Will Landrum is a guitarist and composer from Virginia who dabbles in heavy rock Instrumentals with blues and neo-classical influences.
His latest CD is entitled Living Digits, which features eight compositions produced by Landrum and Michael Fath.
Send comments or questions to Will Landrum.
© Will Landrum
Click here for a printer-friendly version of "Compositional Inspiration".
These are challenges that most of us face when we break away
from imitating our heroes and begin the next phase of musical
maturity by writing and playing all original music.
- Having trouble writing new songs?
- Having trouble writing your first song?
- Having trouble being happy with what you just composed?
The more you go your own way, the more you will recognize
your own individual style of playing. That is the next
step. After all that's precisely what our heroes have done.
That is what separates the good players from the great players.
Writing your own material can be intimidating
and downright frightening for some. When you seriously
write your first tune, no doubt you have poured your
whole soul into it and your wondering "is this any good?".
Or you may write your first tune and have absolute
confidence that this is the next number one hit.
In any case, there are times when you just can't seem
to come up with something you like. I want to share with
you some of the ways I have come up with riffs and melodies
that I'm very proud of. One of the things that I remembered
the most from the studying I did with Michael Fath, is that
when you write a song, whether it's vocal or instrumental,
make sure it has a hook. A hook is a catchy melody or riff
that stands out in the listeners mind even after the song
is over. If they can whistle your tune from memory after
the song has ended, you've done you're job!
My new debut CD is loaded with this kind of composition.
You can listen to some clips at www.guitar9.com/willlandrum.html
and even more at www.willlandrum.com/listen.shtml.
Inspiration and ideas come to me in various ways. Here are some that work for me:
1) Just goofing around and discovering a cool riff by accident
Always...always...always record your guitar playing! You'll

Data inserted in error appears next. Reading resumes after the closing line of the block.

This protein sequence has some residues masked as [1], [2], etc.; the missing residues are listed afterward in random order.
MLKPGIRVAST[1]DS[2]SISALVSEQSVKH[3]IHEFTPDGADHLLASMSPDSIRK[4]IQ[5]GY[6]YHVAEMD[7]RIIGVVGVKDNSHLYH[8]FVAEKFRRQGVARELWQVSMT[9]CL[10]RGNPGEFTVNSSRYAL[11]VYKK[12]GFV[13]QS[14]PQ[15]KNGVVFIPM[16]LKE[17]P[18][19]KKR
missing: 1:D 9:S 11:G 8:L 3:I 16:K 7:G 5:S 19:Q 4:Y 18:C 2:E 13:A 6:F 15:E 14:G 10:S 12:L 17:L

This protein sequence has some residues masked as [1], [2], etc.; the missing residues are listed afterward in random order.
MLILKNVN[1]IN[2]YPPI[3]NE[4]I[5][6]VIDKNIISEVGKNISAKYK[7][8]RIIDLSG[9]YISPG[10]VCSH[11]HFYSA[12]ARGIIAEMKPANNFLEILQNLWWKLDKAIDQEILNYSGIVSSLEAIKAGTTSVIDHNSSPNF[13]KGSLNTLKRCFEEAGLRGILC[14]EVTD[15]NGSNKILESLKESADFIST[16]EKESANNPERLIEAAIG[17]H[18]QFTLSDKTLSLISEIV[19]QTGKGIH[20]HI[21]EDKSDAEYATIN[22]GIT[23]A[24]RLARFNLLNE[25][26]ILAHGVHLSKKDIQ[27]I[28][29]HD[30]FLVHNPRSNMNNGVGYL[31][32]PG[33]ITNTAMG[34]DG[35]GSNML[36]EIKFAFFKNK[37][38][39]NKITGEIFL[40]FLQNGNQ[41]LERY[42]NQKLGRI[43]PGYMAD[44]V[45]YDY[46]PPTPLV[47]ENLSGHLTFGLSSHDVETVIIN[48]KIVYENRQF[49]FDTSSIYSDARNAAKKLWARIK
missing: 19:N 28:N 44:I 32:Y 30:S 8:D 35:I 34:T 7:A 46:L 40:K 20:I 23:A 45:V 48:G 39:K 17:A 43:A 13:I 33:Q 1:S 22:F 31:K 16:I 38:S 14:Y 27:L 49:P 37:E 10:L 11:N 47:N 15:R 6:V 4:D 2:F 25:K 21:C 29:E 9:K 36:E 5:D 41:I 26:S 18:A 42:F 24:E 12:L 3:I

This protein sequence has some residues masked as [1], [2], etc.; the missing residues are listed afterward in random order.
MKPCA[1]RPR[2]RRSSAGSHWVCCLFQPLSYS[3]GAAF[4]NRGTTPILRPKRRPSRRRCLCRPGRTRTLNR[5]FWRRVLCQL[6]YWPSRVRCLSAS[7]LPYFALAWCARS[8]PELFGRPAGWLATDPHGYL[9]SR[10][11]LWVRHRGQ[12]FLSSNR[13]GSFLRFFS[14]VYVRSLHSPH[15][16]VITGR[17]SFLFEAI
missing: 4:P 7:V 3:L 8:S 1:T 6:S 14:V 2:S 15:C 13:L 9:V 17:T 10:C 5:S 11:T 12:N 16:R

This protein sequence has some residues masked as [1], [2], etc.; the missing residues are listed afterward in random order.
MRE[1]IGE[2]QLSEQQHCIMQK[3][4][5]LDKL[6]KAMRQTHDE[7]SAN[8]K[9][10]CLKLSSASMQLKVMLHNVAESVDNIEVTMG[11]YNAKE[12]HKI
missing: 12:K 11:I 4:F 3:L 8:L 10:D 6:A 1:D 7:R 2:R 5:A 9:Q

be surprised at what gets recorded! When you review the tape
after playing for a hour, listen carefully in two ways. Listen
for obviously cool riffs and melodic patterns, and also listen
for some bits and pieces that will sound great with some adjustment.
2) Driving down the road (radio off!) and experimenting with
musical sequences in my head
This is where you may need to
quit listening to other people's music for while to clear your
thoughts. This is actually a very powerful and effective way
to compose. Your mind is totally free to explore any musical
direction you want without being limited to "what you know on
guitar". The only difficulty for me has been remembering what
I like. Once you get it right in your head, repeat it over
and over so when you get back to your guitar, you can release it.
3) Learning a new technique and applying it to a song
This has played a big role in my compositions. Learning a
new technique will inspire you immediately. Once you get
down the mechanics, you can build a song around it or just
fit it into a song that needs that "extra something". For
those of you who have my CD (thank you very much!),
you can hear cool techniques throughout the disc. The first
track "Change Your Mind", begins with a right hand tapping
technique that utilizes what I call "mirror octaves".
In "Mainstay", I use "5th arpeggios" before the solo section.
Instead of playing the 1st, 3rd and 5th of the arp,
I omit the 3rd and just play 1's and 5's. "Fill In The _____"
is written entirely around a "Cross String Tapping" technique
that enables large and fluent interval stretching.
4) Learning a new scale or scale pattern
This always gives you new ideas especially when you need
to enhance your soloing. Understanding what scales go with
what chords is vital. For a lesson on modal scales, visit
5) Learning a new arpeggio
After mastering sweep picking, you can employ endless
"twists" to your standard arpeggios. Playing 7th, 9th, 11th
and 13th arpeggios will "open your sound up" and give it a
whole new flavor that is pleasantly surprising. Also alternating
and mixing up the notes of the arps will give you great melodic
ideas. "Fullness Of Time" is a good example of this concept.
6) Learning music theory and applying it when you really get stuck
Once you understand music theory in general, you have the ability
to solve any musical problem that you may have. If you need a
new part to a song, but nothing comes to you by inspiration,
(I seem to have this problem frequently!) you can solve it like
a math problem using techniques such as modulation (changing
from one key to another in a pleasant sounding way).
7) Recording my ideas, sleeping on it and reviewing it fresh
the next day
Get a 4-track recorder and track your parts. When you get it
the way you want for the day, forget it and listen to it
fresh the next day. You will have a different perspective
and you may find that some parts need more work. If it
sounds good to you, go with it!
These are just a few of the compositional methods that I use and I think will give you something to chew on for a while. True inspiration comes from deep inside you, and it's OK to let it
come out a little piece at a time. When you put the pieces together, your final composition will be larger that life!
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Additional Columns by Will Landrum